Right at the moment, across New Zealand this weekend, the Great Kereru Count is underway. Organised by the World Wildlife Fund it’s seen as a critical exercise with the role of the native wood pigeon essential to the health of our native forests.
Those taking part have been posting photos and videos online since the count began on Friday. A long-time advocate for the native wood pigeon, Kevin Prime led us on a walk into some of the most extensive native bush in Northland situated on family lands.
Kevin says, "It's a great exercise that gives us an indication of the bird numbers in the respective districts. But to me, the time that you'll actually see the multitudes of wood pigeon is in March when the totara are fruiting followed by the kahikatea. It's an ideal time to see them here in this valley where I suspect all the wood pigeon in Northland come to eat."
Because it's not an endangered species as such there are no formal research statistics available. Hence, this weekend's count is seen as essential to the future of the species and our native forests.
Kevin says, "It's the only bird that distributes the seed of the taraire in the forest because the taraire has such a large seed that no other bird can swallow it, only the wood pigeon. So this bird distributes the taraire seed everywhere."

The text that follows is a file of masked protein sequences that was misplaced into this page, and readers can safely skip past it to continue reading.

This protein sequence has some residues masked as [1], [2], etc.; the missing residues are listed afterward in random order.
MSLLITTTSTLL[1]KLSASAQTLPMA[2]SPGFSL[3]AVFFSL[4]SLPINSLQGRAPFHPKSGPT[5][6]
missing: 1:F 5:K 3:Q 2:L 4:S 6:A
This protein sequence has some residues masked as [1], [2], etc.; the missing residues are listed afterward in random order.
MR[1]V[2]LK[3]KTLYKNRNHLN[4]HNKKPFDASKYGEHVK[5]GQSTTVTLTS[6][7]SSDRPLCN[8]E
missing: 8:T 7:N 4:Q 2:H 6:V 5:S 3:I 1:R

The Great Kereru Count is an annual event run by the World Wildlife Fund where the public can post their sightings of native wood pigeon along with details and photos and videos online. As of 1.30pm this afternoon, there have been a total of 5082 observations of native wood pigeon registered across the country with 11,588 birds counted.
Kevin Prime says, "Perhaps those organising this exercise have another perspective on the research as the timing will vary from region to region. For me, the right time to do such an exercise needs to be timed with their feeding habits. If it's during the time they feed on miro berry, then you need to go to that part of the forest to sit and listen if you want to do a proper tally of them."
Kevin is a former member of the Conservation Board and has dedicated years of his life to the revitalisation and sustainability of native forest and the natural environment. He says the native wood pigeon is one of his favourite birds, "It's a beautiful programme and there's nothing more to say than that because it will provide us with an insight into the situation in each region. We've all been involved in the eradication of possums, stoats and weasels and wild goats etc. from our forests to maintain healthy native forests."
The Great Kereru count ends at midnight tonight with the key goal of maintaining the kereru population for the essential health of native forests.